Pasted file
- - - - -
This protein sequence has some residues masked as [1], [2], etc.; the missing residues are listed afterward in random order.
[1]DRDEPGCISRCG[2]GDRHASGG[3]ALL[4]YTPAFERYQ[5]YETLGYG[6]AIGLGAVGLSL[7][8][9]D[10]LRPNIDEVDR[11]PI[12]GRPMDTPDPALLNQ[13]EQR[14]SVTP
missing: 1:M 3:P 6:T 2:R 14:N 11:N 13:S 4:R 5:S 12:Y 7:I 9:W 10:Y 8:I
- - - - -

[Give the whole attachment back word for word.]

This protein sequence has some residues masked as [1], [2], etc.; the missing residues are listed afterward in random order.
[1]DRDEPGCISRCG[2]GDRHASGG[3]ALL[4]YTPAFERYQ[5]YETLGYG[6]AIGLGAVGLSL[7][8][9]D[10]LRPNIDEVDR[11]PI[12]GRPMDTPDPALLNQ[13]EQR[14]SVTP
missing: 1:M 3:P 6:T 2:R 14:N 11:N 13:S 4:R 5:S 12:Y 7:I 9:W 10:Y 8:I